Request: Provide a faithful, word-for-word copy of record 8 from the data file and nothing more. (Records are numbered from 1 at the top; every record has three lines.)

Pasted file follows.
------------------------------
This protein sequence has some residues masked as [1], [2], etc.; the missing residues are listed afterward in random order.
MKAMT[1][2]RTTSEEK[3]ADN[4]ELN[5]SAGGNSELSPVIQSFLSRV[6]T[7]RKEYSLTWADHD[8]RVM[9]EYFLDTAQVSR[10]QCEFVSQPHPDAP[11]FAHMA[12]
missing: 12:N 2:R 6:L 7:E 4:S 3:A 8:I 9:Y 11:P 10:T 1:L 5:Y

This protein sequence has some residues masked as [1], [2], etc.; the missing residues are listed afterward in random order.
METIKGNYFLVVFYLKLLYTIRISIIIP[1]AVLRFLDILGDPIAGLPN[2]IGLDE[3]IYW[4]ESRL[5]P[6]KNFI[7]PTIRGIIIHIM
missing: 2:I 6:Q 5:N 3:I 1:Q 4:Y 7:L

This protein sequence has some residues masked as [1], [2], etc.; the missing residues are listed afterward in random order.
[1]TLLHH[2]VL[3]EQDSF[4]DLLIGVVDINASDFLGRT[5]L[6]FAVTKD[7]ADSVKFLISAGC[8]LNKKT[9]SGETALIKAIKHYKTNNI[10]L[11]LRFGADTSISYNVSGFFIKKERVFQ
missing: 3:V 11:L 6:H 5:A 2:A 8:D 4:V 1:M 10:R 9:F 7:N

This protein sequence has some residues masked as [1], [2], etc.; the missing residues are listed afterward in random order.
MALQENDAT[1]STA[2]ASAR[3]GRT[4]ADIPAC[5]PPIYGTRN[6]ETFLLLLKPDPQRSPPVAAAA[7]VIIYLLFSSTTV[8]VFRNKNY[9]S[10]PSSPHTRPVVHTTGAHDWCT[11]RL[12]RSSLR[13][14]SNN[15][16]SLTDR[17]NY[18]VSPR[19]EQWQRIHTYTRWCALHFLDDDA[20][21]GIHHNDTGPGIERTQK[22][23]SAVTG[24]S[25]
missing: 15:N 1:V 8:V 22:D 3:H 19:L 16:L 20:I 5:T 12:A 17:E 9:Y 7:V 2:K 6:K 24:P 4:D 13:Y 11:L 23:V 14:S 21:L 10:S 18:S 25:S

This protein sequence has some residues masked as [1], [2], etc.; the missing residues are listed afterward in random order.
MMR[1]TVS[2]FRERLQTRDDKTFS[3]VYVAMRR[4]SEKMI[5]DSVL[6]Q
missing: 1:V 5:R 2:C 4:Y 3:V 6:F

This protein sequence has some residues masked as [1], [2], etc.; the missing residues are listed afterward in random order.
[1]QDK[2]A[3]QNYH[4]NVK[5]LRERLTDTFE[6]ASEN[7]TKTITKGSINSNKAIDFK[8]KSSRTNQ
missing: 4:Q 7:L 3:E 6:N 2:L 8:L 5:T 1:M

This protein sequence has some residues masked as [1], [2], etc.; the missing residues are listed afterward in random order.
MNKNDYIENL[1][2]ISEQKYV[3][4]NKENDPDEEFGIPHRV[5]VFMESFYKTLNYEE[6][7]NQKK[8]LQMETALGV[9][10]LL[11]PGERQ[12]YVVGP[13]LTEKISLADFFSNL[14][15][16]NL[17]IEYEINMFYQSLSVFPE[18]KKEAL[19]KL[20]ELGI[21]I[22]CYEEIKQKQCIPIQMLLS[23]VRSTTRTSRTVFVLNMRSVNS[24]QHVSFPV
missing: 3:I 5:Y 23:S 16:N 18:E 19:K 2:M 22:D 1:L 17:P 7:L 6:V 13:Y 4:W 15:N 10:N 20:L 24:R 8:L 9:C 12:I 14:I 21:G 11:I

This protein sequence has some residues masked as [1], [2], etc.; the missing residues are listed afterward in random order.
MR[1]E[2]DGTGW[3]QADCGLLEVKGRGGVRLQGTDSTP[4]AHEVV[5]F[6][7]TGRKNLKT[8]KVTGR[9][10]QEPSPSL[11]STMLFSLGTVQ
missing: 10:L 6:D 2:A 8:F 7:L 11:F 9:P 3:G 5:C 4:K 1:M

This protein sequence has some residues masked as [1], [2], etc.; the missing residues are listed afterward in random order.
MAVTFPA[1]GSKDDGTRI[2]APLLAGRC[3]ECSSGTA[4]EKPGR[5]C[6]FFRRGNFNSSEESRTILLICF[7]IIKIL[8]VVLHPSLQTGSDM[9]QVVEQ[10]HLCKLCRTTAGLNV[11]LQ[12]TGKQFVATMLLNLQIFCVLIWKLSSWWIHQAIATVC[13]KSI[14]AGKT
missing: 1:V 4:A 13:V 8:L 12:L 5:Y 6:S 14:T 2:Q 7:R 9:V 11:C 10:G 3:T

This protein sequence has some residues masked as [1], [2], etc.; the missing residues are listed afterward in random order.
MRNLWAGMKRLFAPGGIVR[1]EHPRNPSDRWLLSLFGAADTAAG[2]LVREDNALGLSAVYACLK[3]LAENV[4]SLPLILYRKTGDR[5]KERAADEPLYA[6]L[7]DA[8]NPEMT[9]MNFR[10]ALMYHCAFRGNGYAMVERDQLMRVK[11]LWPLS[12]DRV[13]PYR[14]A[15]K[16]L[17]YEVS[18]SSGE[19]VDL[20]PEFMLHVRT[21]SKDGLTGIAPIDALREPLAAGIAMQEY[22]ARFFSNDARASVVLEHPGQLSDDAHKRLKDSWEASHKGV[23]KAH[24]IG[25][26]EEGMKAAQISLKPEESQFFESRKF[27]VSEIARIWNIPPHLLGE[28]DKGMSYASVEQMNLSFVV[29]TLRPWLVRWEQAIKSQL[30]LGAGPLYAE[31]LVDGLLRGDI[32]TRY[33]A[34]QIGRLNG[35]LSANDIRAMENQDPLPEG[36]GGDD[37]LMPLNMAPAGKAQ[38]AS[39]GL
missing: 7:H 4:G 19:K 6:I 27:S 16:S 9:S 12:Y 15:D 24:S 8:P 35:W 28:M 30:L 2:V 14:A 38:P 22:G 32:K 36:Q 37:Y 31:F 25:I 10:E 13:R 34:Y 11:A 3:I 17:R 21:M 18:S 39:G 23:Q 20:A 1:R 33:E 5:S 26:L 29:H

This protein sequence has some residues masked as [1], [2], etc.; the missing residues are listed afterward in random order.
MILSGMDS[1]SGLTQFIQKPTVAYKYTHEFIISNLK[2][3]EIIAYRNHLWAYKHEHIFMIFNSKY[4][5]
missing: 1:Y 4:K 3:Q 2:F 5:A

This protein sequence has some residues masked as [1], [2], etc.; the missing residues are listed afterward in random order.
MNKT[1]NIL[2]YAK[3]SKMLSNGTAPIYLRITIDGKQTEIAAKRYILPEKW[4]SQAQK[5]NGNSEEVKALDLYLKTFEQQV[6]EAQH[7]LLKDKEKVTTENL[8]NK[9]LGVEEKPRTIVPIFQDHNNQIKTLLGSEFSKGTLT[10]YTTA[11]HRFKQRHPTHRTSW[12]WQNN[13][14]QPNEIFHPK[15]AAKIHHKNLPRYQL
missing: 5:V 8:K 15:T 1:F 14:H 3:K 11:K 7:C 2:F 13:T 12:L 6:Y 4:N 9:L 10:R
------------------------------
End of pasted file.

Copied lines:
This protein sequence has some residues masked as [1], [2], etc.; the missing residues are listed afterward in random order.
MR[1]E[2]DGTGW[3]QADCGLLEVKGRGGVRLQGTDSTP[4]AHEVV[5]F[6][7]TGRKNLKT[8]KVTGR[9][10]QEPSPSL[11]STMLFSLGTVQ
missing: 10:L 6:D 2:A 8:F 7:L 11:F 9:P 3:G 5:C 4:K 1:M